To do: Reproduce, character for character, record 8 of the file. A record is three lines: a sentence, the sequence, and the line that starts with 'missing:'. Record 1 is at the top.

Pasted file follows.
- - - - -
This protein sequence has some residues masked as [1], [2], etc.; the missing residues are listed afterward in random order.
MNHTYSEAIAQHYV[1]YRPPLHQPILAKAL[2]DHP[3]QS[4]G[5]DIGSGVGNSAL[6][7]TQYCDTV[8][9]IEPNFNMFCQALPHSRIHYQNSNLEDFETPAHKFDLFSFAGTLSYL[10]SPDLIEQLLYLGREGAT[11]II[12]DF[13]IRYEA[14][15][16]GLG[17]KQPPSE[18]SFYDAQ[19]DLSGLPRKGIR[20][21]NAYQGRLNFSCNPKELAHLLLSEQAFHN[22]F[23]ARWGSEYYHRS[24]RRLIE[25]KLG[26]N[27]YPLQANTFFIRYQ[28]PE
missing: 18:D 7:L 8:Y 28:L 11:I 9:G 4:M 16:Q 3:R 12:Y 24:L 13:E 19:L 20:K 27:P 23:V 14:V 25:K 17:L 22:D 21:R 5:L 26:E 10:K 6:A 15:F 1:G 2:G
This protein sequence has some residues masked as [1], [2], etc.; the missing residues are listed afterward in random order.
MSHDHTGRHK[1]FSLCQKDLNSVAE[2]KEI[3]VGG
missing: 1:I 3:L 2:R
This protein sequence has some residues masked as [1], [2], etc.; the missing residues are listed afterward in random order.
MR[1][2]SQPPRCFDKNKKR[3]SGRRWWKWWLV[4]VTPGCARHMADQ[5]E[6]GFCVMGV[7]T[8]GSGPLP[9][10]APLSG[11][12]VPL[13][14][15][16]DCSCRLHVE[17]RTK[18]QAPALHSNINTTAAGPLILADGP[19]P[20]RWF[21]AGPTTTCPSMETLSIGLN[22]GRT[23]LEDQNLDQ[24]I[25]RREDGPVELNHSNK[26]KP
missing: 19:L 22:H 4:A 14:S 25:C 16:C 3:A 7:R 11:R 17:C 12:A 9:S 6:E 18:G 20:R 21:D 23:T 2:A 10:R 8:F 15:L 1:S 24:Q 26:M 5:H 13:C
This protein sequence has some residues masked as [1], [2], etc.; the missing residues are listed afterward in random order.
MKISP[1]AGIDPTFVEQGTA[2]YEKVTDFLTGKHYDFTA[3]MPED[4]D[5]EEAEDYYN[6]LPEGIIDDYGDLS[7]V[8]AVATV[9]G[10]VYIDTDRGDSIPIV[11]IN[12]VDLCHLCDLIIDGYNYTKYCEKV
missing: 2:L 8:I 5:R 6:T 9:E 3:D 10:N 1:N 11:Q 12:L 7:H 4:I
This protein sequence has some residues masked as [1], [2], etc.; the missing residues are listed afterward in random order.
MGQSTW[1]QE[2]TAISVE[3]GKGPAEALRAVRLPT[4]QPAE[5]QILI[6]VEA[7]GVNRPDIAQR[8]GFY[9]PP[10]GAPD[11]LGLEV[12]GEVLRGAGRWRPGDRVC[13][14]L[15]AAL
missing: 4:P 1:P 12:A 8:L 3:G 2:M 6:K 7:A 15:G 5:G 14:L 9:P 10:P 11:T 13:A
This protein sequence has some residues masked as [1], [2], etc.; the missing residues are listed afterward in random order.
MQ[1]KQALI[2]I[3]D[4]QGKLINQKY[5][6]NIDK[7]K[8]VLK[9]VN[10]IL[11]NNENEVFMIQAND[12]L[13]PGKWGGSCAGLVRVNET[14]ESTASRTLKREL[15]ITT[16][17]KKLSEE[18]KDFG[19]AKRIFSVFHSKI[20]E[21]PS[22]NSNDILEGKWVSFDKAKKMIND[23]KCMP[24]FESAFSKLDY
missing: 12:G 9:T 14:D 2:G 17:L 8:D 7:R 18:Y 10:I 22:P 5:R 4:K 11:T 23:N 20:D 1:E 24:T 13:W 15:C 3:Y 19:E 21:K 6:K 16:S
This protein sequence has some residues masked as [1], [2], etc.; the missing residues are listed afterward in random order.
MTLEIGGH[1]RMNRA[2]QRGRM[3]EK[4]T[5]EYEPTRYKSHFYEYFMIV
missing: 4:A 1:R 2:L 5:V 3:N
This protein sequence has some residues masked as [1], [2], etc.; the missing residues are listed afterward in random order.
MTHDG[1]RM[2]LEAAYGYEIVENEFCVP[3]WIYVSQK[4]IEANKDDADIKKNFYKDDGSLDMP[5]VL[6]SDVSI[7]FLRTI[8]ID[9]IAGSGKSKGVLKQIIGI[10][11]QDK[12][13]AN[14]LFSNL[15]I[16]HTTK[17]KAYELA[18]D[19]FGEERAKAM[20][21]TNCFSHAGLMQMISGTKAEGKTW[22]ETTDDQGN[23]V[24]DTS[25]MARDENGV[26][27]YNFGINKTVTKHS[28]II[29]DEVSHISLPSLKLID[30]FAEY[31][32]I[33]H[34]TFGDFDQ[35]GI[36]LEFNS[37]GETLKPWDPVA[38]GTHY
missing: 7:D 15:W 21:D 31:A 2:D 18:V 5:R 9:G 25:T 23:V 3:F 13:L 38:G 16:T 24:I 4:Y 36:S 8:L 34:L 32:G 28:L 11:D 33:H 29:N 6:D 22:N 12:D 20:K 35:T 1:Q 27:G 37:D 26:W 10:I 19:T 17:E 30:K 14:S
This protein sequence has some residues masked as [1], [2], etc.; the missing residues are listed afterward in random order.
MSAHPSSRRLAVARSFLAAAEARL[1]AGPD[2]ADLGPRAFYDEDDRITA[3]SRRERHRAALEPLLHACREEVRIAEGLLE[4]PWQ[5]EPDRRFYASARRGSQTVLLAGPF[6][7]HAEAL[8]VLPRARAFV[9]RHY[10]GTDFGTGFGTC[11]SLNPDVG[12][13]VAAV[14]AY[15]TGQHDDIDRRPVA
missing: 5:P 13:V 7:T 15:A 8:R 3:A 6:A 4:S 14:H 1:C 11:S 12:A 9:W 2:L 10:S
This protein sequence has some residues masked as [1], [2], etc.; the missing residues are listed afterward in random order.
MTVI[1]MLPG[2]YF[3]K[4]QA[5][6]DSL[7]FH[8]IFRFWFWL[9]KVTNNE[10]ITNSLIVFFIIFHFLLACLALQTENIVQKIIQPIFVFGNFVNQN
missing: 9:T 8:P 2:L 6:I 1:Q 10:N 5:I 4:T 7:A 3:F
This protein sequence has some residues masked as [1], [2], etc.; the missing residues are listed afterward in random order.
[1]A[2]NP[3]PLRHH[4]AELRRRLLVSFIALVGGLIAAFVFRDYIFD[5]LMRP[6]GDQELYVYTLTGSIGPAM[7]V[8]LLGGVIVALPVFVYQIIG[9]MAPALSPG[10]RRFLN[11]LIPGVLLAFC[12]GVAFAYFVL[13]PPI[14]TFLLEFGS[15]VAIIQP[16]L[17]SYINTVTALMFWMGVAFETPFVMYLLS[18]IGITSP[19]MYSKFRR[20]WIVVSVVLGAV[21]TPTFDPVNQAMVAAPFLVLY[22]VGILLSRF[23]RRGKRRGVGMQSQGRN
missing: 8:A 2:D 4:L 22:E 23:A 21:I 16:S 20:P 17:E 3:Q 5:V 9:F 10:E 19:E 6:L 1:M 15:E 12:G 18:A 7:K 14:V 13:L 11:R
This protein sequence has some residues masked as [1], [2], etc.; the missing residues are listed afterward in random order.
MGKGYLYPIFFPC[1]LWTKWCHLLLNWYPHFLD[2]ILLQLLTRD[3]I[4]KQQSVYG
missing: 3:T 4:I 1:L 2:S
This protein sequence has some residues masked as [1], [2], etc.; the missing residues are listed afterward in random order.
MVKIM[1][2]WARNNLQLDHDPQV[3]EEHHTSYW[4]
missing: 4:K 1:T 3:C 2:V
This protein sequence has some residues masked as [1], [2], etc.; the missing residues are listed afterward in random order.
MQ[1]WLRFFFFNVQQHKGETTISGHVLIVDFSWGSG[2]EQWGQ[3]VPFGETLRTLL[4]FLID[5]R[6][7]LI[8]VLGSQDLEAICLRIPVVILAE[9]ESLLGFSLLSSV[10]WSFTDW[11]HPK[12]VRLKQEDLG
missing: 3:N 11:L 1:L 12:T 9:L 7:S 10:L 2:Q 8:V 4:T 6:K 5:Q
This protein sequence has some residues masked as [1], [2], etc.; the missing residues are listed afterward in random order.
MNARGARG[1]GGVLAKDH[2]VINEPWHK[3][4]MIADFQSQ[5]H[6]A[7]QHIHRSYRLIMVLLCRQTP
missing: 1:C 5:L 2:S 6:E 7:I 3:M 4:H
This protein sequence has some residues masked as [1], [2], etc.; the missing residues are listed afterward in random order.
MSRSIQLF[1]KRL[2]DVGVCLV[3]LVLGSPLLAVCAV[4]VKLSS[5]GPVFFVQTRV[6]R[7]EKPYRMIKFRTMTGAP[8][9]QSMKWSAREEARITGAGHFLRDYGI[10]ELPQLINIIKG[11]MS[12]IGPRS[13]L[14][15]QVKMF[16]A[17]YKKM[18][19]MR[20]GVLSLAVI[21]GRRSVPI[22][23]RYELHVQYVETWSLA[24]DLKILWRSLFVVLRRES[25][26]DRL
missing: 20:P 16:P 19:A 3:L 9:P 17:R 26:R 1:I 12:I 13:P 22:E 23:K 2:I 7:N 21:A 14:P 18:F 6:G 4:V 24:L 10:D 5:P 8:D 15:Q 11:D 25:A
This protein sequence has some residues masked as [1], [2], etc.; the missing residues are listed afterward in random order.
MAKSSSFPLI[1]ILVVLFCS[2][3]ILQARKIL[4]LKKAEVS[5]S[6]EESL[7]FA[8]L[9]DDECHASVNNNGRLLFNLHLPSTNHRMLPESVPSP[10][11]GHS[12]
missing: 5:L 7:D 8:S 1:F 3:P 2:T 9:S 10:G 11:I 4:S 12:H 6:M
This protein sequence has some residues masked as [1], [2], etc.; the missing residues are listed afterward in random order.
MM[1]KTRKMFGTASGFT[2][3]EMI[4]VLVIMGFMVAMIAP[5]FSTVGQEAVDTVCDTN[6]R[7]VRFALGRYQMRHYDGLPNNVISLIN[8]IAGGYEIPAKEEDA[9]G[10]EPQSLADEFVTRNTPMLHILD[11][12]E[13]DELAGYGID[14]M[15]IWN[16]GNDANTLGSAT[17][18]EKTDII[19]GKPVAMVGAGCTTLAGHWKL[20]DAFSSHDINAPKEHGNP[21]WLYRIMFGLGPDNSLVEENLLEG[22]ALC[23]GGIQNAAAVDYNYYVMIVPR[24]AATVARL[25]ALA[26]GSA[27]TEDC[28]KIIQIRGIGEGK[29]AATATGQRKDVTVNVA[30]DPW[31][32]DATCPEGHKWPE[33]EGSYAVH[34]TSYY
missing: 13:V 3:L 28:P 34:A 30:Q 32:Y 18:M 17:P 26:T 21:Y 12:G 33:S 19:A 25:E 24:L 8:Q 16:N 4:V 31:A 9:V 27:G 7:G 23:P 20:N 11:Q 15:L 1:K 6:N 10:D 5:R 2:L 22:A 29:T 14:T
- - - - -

This protein sequence has some residues masked as [1], [2], etc.; the missing residues are listed afterward in random order.
MTHDG[1]RM[2]LEAAYGYEIVENEFCVP[3]WIYVSQK[4]IEANKDDADIKKNFYKDDGSLDMP[5]VL[6]SDVSI[7]FLRTI[8]ID[9]IAGSGKSKGVLKQIIGI[10][11]QDK[12][13]AN[14]LFSNL[15]I[16]HTTK[17]KAYELA[18]D[19]FGEERAKAM[20][21]TNCFSHAGLMQMISGTKAEGKTW[22]ETTDDQGN[23]V[24]DTS[25]MARDENGV[26][27]YNFGINKTVTKHS[28]II[29]DEVSHISLPSLKLID[30]FAEY[31][32]I[33]H[34]TFGDFDQ[35]GI[36]LEFNS[37]GETLKPWDPVA[38]GTHY
missing: 7:D 15:W 21:D 31:A 2:D 18:V 5:R 9:G 25:T 23:V 3:F 13:L 38:G 16:T 24:I 4:Y 36:S 8:L 34:L 32:G 28:L 11:D 33:H 29:N 6:D 22:N 12:D 20:K 35:T 1:Q 27:G 37:D 26:W 10:I 19:T 17:E 30:K 14:S